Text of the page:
Project

Axis 1: Guidance of regenerative fibers

Manipulating extrinsic factors around the lesion site failed to reach the expected regeneration. However modulating intrinsic pathways of CNS neurons has shown promising results. Particularly, our work demonstrated that the simultaneous activation of mTOR, JAK/STAT and c-myc pathways allows exceptional regeneration with axons close to their targets. However it also exacerbates previously described phenomenon of misguidance with potential aberrant circuit formation. In this context, we address the yet unexplored problem of the guidance of regenerating axons in adults in order to promote the formation of a functional new circuit after injury.

To answer these critical questions, we use the combination of state of the art biochemistry, immunochemistry and imaging technics to promote correct pathfinding in-vivo.
 

Axis 2: Reformation of a functional circuit after injury

Our working model of long distance axon regeneration shows fibers close to their targets in the brain. This unique feature allows us to analyze the critical question of the reformation of a functional circuit after a lesion in the CNS. Indeed several questions have to be answered: can regenerative axons form proper synapses with their targets? Are the nerve functional and functional recovery can be observed? We will address those critical questions by combining state of the art imaging technics with a particular focus on whole tissue clarification.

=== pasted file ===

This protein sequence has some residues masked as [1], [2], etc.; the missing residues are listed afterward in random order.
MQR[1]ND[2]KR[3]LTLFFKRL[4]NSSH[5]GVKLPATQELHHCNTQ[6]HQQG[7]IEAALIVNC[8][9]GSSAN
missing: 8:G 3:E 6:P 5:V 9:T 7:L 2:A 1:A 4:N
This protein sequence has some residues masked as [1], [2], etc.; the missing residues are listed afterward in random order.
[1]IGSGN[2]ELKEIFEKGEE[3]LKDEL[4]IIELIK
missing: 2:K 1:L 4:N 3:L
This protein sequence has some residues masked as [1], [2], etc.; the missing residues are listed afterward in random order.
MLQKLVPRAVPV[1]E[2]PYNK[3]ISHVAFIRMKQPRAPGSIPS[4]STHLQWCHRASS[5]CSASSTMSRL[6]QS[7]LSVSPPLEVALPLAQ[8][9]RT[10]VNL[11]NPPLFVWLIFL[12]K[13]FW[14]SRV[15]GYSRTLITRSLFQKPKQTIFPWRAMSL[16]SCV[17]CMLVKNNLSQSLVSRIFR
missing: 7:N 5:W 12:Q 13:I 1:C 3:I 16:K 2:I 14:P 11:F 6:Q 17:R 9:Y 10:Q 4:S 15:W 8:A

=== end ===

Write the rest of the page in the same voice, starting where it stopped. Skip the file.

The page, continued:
Axis 3: Mechanisms to promote regeneration

The absence of treatment to overcome CNS regenerative failure is pointing out our lack of knowledge in the detailed mechanisms of neuronal growth, repair and their fine-tuning during development and injury. We are interested in the identification of new targets and pathways involved either in neuronal survival and/or axonal regeneration with a special focus on the translation machinery who holds the key to unlock the regenerative failure of central nervous system.

We use a combination of in-vivo models of neuronal development, CNS injury (optic nerve and spinal cord), high throughput analysis and biochemistry, to decipher translation regulation during neuronal development and injury to identify new neuroprotective and pro regenerative targets. We are particularly interested in the in-vivo TRAP approach (Translating Ribosome Affinity Purification) for targeted identification.
 

Axis 4: Therapeutic development to promote neuroprotection and regeneration

CNS axons are not able to regenerate. Today, there is still no treatment available in order to counteract this issue. One of our focuses is to transfer our knowledge in order to develop innovative therapeutic approaches to treat both neurodegeneration and promote regeneration in the CNS. We are currently collaborating with Dr Sabine Chierici from the Chemistry department to discover news molecules that can be tested as potential treatment.